Can Cordarrelle Patterson Become the New Percy Harvin in Minnesota?

Tim ArcandCorrespondent IMay 8, 2013

Cordarrelle Patterson provides a bigger target at split end than Percy Harvin.
Cordarrelle Patterson provides a bigger target at split end than Percy Harvin.Kevin C. Cox/Getty Images

The simple answer is no, Cordarrelle Patterson is not the next Percy Harvin—and that's not a bad thing. Harvin entered the NFL draft following his junior year at Florida and came to the Minnesota Vikings with 59.3 percent of his touches coming on runs. He had 194 rushes over three years for 1,852 yards and 133 receptions fro 1,929 yards.

Playing with Tim Tebow, Harvin never led the Gators in rushing, but twice as a sophomore and junior he was their leading receiver—but even so, his career best was only 59 receptions as a sophomore.

Patterson, from the University of Tennessee, also left following his junior year. As a junior-college transfer he only played one season in Knoxville. He entered the season as the third receiver but was quickly promoted when Da'Rick Rogers was suspended from the team.

In his only season at Tennessee, Patterson finished second in receptions behind Justin Hunter. But in the 2013 NFL draft, Patterson finished ahead of his teammate. The Vikings selected him 29th overall—five picks ahead of Hunter, who Titans drafted with the 34th pick.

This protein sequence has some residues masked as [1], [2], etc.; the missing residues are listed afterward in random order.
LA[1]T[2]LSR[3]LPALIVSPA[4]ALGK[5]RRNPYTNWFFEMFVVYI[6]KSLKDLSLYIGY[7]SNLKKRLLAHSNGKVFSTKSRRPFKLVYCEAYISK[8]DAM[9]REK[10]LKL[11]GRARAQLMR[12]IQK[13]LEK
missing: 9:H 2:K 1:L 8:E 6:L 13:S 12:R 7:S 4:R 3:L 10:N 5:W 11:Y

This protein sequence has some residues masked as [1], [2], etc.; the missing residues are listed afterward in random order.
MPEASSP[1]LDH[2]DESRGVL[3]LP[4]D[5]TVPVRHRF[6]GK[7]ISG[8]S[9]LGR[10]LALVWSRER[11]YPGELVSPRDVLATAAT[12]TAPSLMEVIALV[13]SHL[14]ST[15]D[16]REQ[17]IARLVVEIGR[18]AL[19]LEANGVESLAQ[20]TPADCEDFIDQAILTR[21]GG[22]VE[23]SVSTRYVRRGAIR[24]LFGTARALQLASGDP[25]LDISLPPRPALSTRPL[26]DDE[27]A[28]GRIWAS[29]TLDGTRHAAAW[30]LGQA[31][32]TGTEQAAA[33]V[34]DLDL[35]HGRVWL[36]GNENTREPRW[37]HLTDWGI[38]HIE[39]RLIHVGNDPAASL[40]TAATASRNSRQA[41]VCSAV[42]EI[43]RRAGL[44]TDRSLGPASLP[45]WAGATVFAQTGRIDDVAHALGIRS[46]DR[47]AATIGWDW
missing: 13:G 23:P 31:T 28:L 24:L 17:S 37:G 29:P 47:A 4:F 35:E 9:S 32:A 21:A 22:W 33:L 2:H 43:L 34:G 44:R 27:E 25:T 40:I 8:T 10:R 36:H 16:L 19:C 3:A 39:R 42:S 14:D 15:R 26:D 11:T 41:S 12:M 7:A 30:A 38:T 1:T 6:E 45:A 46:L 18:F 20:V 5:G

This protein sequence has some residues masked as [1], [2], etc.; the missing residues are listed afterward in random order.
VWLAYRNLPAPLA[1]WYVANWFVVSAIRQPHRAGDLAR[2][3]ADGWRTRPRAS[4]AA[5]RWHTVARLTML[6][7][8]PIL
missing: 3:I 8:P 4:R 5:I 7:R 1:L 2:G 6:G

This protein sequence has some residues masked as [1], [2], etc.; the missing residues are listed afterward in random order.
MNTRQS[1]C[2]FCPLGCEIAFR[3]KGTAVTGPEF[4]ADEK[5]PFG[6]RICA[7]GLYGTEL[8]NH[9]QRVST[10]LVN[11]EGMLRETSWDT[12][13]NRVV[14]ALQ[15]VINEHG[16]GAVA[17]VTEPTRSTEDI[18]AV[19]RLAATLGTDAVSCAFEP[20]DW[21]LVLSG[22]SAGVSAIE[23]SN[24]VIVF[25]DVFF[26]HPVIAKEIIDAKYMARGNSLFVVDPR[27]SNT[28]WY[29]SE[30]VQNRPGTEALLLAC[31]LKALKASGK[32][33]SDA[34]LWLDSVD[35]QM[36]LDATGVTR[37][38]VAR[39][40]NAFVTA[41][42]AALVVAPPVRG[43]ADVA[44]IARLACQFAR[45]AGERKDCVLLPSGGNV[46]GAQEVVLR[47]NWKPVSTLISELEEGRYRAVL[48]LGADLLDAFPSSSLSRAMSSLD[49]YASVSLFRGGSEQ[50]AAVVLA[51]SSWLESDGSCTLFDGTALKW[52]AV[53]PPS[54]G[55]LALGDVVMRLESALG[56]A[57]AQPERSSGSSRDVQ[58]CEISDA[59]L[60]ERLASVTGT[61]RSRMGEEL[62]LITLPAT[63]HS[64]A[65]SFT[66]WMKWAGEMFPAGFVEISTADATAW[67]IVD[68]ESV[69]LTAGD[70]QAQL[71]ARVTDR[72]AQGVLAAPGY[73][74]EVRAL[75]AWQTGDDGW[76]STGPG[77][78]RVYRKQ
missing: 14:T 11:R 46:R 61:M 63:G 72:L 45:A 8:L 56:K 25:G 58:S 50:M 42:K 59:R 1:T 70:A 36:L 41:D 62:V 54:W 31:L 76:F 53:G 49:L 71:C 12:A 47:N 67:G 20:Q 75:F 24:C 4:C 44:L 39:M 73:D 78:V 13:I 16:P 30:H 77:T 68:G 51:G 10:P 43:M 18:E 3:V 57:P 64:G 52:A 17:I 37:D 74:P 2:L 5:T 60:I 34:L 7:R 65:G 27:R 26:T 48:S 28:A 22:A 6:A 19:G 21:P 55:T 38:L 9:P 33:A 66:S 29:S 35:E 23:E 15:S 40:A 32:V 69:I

Even though Patterson finished second in receptions to Hunter, he also ran the ball 25 times and was the Volunteers' main kickoff returner. The following table compares the total plays from scrimmage for Tennessee's top two receivers. 

Patterson averaged 28.0 yards on 24 kickoff returns and 25.3 yards on four punt returns, scoring a touchdown on both a punt and kickoff return.

It's this versatility that the Vikings need with the departure of Harvin.

Considered a raw talent and needing some development as a receiver, Patterson could make his biggest contributions early by taking over those return duties for the Vikings. 

In his five seasons with the Vikings, Harvin has five kickoff returns for a touchdown—good for eighth place all time in NFL history, only three away from the record. 

The difference is Harvin is better suited to play as a slot receiver, while Patterson will play split end for the Vikings. At 6'2" and 216 pounds, Patterson has a bit more size than Harvin (5'11" and 200 pounds). At the combine, he ran the 40-yard dash in 4.42 seconds and was fifth with a 37" vertical jump among wide receivers. 

Compare that to Harvin's numbers in 2009, when he ran the 40 in 4.41 seconds. Projected to play either at running back or wide receiver in the NFL, there were questions as to how the Vikings were going to use him. In the end, the Vikings made good use of Harvin's talents, moving him around on offense and utilizing his elusiveness to return kicks. 

The following table compares Patterson's numbers as a junior to those of Harvin's from 2008.

With the exceptional year Adrian Peterson had last season, and the lack of talent at wide receiver, the Vikings don't need Patterson at running back; they need someone to fill the big wide receiver role that has been missing since another Vikings receiver signed with Seattle—Sydney Rice.

In 2009, Rice led the Vikings with 83 receptions for 1,312 yards. He is the last Viking receiver to have a 1,000-yard season, and the only one since Randy Moss in 2003. 

Vikings fans will need to be patient. It took Rice three seasons, and a Hall of Fame quarterback, to achieve those numbers.